In Belgium, a woman must inform her employer no later than seven weeks before the expected birth, based on medical certification. In Colombia, there is no fixed period of notice, but an employee must inform the enterprise of her pregnancy, the presumed date of childbirth and the date on which the period of leave will commence, as well as presenting a medical certificate to the employer after childbirth.

A woman worker in Seychelles must give her employer three months` notice before her expected date of childbirth.

In some countries, a woman needs only to be employed at the time of going on maternity leave in order to be entitled to such leave (usually upon production of a pregnancy certificate).In other countries, a woman has to have been employed for a certain period before the maternity leave, and often this employment has to have been with the same employer.

In South Africa, a female employee must work a minimum of 24 hours a month for her employer to be required to grant her maternity leave. The ILO Committee of Experts has repeatedly pointed out that establishing qualification periods for maternity leave does not conform to ILO maternity protection standards.

The 2010 Labour Relations Act of Libya, repealed the qualifying period of six consecutive months of employment previously stipulated in order to benefit from maternity leave and brought national legislation in line with Convention No. 103 (ILO CEACR, 2014).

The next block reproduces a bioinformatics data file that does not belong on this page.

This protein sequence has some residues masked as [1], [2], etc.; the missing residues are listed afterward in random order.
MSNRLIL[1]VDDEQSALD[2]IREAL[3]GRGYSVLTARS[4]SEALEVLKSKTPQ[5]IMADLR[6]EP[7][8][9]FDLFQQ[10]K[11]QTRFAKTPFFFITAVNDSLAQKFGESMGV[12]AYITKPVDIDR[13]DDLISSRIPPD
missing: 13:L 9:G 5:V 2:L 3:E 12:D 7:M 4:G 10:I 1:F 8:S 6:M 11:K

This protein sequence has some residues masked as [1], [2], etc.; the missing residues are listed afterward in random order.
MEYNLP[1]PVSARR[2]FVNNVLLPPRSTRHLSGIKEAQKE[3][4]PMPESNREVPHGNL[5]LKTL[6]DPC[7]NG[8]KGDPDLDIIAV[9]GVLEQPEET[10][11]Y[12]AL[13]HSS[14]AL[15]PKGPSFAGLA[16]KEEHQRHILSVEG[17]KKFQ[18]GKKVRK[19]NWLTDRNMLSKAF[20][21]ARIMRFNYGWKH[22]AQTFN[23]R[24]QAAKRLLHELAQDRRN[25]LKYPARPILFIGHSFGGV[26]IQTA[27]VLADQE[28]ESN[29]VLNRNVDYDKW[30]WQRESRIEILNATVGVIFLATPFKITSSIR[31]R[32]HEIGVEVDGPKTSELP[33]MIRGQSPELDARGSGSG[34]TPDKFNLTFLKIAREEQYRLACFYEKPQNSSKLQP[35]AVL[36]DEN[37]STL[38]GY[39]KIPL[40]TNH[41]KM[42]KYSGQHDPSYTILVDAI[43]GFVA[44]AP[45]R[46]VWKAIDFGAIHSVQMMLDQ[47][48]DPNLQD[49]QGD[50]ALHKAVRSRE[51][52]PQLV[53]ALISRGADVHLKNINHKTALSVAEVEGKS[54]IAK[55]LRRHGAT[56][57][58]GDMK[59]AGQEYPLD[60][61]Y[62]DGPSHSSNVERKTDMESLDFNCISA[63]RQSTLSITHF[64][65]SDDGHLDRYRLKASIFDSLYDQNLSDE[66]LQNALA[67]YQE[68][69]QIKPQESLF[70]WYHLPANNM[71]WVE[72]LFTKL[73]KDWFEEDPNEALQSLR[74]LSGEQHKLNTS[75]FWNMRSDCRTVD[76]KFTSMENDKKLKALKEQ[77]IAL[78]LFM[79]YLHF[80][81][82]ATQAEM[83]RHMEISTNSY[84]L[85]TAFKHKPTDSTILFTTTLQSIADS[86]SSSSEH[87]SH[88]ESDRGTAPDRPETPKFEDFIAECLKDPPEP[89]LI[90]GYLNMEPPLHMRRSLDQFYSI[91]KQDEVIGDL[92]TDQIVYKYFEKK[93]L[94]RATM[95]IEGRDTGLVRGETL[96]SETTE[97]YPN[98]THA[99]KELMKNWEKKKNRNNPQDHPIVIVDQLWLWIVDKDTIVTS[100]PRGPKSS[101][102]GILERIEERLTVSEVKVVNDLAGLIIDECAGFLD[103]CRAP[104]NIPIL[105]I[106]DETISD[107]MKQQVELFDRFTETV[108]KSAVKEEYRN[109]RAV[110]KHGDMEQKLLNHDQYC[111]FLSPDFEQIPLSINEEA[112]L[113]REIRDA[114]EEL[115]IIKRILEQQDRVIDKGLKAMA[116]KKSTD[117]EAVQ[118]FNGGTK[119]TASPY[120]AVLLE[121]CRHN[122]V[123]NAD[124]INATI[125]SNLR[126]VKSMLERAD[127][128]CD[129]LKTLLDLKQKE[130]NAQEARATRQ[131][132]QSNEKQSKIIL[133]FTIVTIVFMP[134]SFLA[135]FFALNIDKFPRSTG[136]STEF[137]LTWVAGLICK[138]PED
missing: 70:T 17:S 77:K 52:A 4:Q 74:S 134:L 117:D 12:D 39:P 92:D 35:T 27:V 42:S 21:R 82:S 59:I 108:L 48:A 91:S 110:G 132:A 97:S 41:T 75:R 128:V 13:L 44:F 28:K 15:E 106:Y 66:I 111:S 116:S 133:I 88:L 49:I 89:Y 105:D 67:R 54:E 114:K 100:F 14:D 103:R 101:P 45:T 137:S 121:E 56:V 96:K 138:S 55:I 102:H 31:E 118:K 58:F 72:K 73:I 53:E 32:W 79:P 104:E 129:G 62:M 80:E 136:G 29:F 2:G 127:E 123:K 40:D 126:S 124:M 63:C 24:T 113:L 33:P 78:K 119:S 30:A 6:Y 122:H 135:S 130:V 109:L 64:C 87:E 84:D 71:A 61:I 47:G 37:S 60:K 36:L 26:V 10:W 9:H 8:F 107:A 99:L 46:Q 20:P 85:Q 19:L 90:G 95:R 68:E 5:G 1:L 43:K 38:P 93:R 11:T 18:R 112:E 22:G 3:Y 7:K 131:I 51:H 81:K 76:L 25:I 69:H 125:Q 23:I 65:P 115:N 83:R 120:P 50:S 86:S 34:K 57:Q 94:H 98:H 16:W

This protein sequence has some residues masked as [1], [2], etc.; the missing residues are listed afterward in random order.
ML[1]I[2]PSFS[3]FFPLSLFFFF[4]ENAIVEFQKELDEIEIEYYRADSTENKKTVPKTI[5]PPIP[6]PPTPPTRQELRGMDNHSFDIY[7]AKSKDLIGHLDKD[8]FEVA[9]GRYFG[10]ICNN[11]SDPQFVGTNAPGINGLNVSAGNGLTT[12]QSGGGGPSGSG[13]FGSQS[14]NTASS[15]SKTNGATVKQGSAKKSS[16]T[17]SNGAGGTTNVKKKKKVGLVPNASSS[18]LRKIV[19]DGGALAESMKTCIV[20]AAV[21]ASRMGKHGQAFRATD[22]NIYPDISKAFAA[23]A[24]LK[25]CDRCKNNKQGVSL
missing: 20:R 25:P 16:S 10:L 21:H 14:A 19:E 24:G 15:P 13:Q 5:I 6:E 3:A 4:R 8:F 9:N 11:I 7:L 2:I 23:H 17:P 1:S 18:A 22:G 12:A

Certain countries restrict the number of times a woman can take maternity leave, or leave may be granted only once during a given period. Most frequently, such limitations can be found in employer liability schemes in which the aim is to not overburden employers.

The former is the case in Egypt, where a worker may not obtain maternity leave more than twice throughout the period of employment, and in Barbados, where women cannot take maternity leave more than three times while working for the same employer.

In Sri Lanka, women giving birth to a third or subsequent child are only entitled to six out of 12 weeks of maternity leave. Countries in which maternity benefits are paid by employers often impose a minimum period of employment with the same employer for the employee to be entitled to income replacement during the maternity leave period.